''Our people once were warriors. But unlike you, Jake, they were people with mana, pride; people with spirit. If my spirit can survive living with you for eighteen years, then I can survive anything.''
A family descended from Maori warriors is bedeviled by a violent father and the societal problems of being treated as outcasts.
Rena Owen: Beth Heke
''In case you wanna know it's Jake. Jake The Muss.''
Combine Director Lee Tamahori, Writer Riwia Brow and the Novel by Alan Duff and you're in for an explosive treat of immense fortitude. Equalling the most realistic depictions of a life of a family that hits home...and then some.
Once Were Warriors is, in it's rawest form, about a woman named Beth and her struggle to just do what's best for her family. She is of Maori heritage, New Zealand's native inhabitants. Culture is a proud and powerful aspect of the story, as Beth's strengths lie in her devotion to her family and her heritage. But that is little comfort, as her daughter is struggling to accept adulthood, her youngest son is heading towards juvenile detention, and her oldest son is fast on his way to joining a brutal group. Worst of all, her husband Jake is violent, strong, demanding and an alcoholic.
The film draws strength from painting everybody in full 3 dimensions. Each of her children are troubled, but they all have fierce love and respect for their mother. The gang initiates the oldest son, embracing him with violence, the way the Army would do. The juvenile detention center separates the youngest son from his only home, but instills in him a pride in his ancestry. And Jake himself is a beast, a colossus, a terrifying man, built like a demonic tank who will destroy you with anything at his disposal, should you even spill a drop of his beverage...but despite all that, he still somehow, comes across as loving Beth. Sometimes.
Once Were Warriors is a film that you are instantly compelled to watch, simply because it presents a world that most people are not familiar with. I'm sure that most Americans and English people have heard of the Maori, the native peoples of New Zealand but how many can say that they have an idea of what kind of lives these people lead or what the modern day culture looks like. As far as I know, Lee Tamahori is one of the first directors to show us this culture, which many Americans will instantly compare with south central L.A. gang life and the decay of Native Americans lifestyles.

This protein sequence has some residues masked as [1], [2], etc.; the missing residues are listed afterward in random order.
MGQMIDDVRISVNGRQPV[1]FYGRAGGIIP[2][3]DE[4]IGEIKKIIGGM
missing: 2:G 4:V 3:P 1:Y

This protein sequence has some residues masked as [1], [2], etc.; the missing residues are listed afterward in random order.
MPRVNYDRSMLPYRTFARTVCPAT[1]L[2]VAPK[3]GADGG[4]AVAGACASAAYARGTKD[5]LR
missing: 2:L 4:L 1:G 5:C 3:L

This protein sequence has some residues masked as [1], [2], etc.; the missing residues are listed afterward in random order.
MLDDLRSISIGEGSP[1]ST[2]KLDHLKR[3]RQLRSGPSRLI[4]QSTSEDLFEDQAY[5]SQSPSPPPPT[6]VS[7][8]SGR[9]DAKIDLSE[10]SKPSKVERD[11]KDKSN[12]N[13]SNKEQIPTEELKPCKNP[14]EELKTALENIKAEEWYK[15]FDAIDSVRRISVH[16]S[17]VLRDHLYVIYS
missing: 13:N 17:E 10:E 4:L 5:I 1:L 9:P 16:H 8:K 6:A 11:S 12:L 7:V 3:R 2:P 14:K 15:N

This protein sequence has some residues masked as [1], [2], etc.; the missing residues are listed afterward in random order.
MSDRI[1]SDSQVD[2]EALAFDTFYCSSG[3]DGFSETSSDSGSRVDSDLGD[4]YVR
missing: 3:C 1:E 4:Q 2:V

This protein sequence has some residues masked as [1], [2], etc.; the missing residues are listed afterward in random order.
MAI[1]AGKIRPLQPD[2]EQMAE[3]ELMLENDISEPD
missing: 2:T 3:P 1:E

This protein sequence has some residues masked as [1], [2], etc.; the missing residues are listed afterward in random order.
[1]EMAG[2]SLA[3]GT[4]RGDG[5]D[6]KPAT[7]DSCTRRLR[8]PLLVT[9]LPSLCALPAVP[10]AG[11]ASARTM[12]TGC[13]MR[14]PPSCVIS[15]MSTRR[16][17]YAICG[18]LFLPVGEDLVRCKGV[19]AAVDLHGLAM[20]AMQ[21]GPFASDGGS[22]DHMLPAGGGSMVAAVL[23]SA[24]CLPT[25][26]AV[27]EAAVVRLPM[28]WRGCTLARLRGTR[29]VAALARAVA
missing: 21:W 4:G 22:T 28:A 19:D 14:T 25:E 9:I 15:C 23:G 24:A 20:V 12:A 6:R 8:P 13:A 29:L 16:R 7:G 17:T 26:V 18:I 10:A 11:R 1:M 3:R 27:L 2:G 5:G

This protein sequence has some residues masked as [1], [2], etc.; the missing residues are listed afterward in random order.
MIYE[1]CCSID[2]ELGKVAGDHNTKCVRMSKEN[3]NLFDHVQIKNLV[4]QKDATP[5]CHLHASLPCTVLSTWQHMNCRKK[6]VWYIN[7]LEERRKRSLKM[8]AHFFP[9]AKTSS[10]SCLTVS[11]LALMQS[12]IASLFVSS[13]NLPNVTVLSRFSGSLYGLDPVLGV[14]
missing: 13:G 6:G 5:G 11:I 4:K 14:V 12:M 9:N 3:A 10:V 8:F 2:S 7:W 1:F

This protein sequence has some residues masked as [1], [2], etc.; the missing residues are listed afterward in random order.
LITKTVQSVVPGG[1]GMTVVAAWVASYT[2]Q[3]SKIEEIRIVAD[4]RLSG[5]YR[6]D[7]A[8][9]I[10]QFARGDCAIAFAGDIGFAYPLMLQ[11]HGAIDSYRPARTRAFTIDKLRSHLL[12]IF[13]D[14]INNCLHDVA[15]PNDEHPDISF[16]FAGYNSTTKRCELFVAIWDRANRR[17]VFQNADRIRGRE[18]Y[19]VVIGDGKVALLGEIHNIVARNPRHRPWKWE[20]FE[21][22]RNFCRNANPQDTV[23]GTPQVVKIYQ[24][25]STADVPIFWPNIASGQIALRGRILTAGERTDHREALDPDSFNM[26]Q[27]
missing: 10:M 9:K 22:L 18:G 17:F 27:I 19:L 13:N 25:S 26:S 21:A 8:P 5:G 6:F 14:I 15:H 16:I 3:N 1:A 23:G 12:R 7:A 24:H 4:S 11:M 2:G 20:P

The film's opening scene is very clever. We are shown a beautiful N.Z. countryside of what most of New Zealand must have looked like before British colonization. Then the camera pulls back to reveal that it is just a billboard in the middle of the urban insanity that we are all too familiar with: concrete highways. We are then shown an urban ghetto where hip-hop culture looks as though it has latched on to Maori youth and bar brawling and 40 ounzers are all that the rest seem to live for. Among the latter group is Jake Heke, a macho abusive drunk living with a wife to whom he shows no respect and five kids that he couldn't care less about.
''I bought seafood today - bloody everything! Just wanted to put a smile on her face. Think she'd let me? Not a chance. All I said was that I got laid off. Anybody would've thought I'd told her my prick had dropped off!''
There are many qualities to this film. One of which is the costume design which presents a wide variety of hip-hop and biker gang style clothing bringing the grittiness of the social environment to life.
Another quality is the undeniably powerful, emotional and inspirational performance by Rena Owen as a flawed yet amazingly strong wife and mother. The scene that I was most compelled by was when Boogie's counsellor, whom seems to have been Westernized, in his slacks and collared shirt, proves with a Maori spear that he is in fact an honourable warrior.
However I would have liked it if the story had drifted off in more directions and made me more familiar with the lesser shown subplots such as Boogie's new-found love of his culture and gang member Nig, whose appealing demeanor is given hardly any attention. The film could have been longer to make this possible and it could have scrapped some of the drinking party scenes.
I felt satisfied with the conclusion on all fronts, and thought that each character showed exactly where their strength lies.
Be warned that this film is truly heartbreaking. It's overall tone is one of futility, better lives not received, wanting the best but never quite achieving that level. It is very raw and intense in its portrayal regarding physical and domestic violence, and the easily upset may have a hard time waiting to see if it ends happily enough for their tastes.
There are disturbing scenes of violence against the female characters. However you should not avoid the film because of this. In the end, it can be seen as an inspirational story, how inner strength and love can overcome anything.
''People show their true feelings when they're drunk.''